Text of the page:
The Power Imbalance in children's Literature: Locating the Power of the child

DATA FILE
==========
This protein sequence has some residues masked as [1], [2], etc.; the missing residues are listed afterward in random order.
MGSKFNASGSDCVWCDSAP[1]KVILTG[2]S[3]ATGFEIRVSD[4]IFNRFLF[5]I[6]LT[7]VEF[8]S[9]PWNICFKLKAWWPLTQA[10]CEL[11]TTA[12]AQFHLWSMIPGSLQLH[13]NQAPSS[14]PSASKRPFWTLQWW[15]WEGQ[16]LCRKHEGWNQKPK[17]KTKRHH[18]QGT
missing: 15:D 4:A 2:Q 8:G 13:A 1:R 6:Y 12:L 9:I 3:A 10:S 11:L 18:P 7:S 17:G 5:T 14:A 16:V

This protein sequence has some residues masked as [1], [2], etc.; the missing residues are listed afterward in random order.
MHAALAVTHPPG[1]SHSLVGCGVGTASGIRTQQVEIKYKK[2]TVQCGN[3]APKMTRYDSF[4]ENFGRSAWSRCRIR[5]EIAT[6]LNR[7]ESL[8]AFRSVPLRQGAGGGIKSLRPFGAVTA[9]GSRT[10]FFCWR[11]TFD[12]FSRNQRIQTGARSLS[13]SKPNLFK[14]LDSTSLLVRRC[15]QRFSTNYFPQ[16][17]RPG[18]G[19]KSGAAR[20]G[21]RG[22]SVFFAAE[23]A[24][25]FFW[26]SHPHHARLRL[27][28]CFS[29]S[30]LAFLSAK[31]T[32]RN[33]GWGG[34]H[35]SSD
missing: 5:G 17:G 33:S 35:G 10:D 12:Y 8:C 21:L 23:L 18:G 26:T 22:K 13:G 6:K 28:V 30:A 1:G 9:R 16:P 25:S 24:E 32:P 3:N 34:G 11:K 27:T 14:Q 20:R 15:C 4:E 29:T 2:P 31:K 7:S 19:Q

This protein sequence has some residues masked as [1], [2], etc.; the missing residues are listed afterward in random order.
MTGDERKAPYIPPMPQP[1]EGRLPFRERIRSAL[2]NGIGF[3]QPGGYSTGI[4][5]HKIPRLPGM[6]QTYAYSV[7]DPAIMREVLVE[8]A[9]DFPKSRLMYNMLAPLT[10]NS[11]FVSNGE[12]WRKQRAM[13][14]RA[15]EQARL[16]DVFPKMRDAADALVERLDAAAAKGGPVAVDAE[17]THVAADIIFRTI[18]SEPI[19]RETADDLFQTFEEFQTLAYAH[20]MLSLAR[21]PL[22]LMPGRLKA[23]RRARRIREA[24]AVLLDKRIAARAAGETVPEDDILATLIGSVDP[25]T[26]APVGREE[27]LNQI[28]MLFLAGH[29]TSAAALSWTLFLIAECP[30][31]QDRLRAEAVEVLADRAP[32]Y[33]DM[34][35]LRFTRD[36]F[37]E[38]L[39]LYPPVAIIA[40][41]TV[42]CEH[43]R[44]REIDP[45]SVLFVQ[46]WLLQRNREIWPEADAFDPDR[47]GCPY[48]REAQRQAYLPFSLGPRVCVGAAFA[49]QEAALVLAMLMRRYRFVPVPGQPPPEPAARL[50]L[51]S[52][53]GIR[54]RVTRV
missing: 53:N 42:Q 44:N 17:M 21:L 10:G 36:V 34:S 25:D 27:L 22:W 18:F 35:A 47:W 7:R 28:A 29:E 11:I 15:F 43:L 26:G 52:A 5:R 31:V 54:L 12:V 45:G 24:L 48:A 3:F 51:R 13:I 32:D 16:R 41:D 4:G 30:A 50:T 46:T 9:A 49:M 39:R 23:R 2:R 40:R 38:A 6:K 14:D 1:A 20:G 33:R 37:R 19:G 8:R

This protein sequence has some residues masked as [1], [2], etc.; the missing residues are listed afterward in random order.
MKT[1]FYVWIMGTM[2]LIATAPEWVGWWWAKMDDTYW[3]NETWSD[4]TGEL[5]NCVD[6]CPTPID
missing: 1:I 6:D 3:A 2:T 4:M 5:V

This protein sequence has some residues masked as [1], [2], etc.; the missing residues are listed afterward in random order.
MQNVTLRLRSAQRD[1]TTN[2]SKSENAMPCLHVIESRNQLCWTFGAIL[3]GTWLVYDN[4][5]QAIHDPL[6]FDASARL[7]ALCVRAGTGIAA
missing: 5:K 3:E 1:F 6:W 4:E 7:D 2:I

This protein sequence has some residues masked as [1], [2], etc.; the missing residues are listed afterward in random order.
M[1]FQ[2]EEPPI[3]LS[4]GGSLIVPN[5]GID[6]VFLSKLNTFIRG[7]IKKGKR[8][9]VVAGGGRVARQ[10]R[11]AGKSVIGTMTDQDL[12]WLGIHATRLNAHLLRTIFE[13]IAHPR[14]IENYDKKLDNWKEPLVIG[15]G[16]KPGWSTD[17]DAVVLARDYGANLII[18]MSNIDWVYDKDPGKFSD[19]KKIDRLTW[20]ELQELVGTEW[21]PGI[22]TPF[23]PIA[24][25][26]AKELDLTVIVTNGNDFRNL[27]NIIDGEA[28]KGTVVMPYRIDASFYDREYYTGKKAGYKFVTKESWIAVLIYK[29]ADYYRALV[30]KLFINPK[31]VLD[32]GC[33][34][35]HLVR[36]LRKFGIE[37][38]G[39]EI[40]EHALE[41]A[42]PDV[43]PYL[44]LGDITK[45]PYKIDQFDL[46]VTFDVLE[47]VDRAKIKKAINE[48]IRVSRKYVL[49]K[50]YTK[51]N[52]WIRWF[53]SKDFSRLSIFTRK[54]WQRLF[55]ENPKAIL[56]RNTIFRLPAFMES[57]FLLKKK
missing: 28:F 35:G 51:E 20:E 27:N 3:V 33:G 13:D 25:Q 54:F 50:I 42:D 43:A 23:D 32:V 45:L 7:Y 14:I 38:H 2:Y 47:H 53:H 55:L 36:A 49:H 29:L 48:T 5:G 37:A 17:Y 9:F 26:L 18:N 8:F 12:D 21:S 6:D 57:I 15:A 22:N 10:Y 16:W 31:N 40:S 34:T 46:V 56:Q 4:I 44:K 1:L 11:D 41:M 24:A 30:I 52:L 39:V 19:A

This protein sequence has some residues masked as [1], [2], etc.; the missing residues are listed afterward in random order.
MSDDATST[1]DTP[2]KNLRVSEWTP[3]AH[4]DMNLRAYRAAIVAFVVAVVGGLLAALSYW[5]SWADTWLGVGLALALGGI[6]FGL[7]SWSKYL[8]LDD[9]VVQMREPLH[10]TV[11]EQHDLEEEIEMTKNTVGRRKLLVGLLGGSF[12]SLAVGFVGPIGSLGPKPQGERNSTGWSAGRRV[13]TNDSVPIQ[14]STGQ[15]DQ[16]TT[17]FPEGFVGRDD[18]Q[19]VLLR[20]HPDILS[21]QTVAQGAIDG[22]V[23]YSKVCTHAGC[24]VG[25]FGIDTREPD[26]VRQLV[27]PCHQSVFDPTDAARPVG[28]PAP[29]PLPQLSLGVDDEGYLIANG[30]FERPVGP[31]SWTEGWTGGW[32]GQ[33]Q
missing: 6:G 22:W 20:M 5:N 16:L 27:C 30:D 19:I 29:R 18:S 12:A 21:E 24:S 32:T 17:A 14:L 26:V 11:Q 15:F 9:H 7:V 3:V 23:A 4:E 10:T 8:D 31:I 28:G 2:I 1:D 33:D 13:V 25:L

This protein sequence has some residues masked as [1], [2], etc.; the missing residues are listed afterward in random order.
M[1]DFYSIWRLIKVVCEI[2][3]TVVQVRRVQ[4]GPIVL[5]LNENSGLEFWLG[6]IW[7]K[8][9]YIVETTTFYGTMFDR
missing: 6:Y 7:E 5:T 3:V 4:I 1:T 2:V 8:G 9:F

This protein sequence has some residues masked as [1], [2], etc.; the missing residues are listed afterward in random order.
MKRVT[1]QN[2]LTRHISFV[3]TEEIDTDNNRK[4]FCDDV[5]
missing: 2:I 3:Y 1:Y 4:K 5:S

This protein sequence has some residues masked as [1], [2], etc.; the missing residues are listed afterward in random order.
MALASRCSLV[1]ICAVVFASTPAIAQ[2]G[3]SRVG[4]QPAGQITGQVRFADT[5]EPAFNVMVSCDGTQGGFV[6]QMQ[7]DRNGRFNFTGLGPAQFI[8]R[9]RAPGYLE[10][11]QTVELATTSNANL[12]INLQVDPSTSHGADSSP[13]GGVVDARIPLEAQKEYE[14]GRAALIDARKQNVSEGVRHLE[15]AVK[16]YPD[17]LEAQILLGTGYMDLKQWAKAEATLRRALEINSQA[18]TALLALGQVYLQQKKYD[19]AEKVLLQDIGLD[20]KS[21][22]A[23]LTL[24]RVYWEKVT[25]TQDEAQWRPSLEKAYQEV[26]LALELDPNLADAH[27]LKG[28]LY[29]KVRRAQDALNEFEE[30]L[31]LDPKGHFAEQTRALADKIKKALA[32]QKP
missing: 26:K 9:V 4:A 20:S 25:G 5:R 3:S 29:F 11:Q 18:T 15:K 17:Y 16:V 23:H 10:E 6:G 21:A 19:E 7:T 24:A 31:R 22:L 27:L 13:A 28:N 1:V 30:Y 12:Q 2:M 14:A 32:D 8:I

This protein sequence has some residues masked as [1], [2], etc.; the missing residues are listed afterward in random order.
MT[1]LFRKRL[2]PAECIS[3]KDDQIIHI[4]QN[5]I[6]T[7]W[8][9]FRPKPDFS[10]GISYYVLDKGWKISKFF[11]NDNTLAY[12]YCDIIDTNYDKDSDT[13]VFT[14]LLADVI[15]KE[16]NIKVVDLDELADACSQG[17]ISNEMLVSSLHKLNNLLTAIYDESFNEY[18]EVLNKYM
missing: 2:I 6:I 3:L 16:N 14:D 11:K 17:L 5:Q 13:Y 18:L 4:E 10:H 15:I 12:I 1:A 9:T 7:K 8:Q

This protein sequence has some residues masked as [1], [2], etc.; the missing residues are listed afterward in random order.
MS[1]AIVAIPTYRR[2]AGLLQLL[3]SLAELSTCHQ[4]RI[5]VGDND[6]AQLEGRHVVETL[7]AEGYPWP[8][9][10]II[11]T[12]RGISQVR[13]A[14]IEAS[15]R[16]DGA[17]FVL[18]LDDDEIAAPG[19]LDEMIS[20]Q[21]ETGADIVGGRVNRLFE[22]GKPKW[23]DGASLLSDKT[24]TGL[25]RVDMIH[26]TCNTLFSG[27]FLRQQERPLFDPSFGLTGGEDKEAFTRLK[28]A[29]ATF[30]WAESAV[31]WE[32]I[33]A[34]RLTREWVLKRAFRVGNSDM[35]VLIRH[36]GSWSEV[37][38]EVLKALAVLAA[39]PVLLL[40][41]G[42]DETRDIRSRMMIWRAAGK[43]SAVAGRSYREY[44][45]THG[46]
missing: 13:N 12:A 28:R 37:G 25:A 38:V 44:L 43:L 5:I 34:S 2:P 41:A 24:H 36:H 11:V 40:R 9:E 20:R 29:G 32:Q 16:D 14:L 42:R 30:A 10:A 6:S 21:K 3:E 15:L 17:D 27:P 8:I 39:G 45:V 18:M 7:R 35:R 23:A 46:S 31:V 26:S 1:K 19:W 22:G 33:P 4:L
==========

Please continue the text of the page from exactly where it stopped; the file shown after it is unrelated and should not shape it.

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Children’s literature is for and to children, but it is written, edited, published, reviewed, purchased and often selected, by adults. The adult thus dominates the genre, and the overshadowing power the adult holds is frequently in focus in literary criticism in the field of children’s literature. However, by changing this focus and moving it over to the child, it is possible to explore the ways in which the child can be powerful, rather than the adult. The conventional features in children’s literature exist and have become prevalent due to the general adult power surrounding the genre. However, Kevin Brooks’ The Bunker Diary lacks the conventional features of the genre that the adult has established, and the novel then allows the power of the child to come forward instead. The Bunker Diary is throughout this thesis used to illustrate where the power of the child is located. The power of the child unfolds in specific kinds of power that can have multiple meanings. These are all explored, and the child reader can arguably be empowered by reading contemporary, controversial literature for children.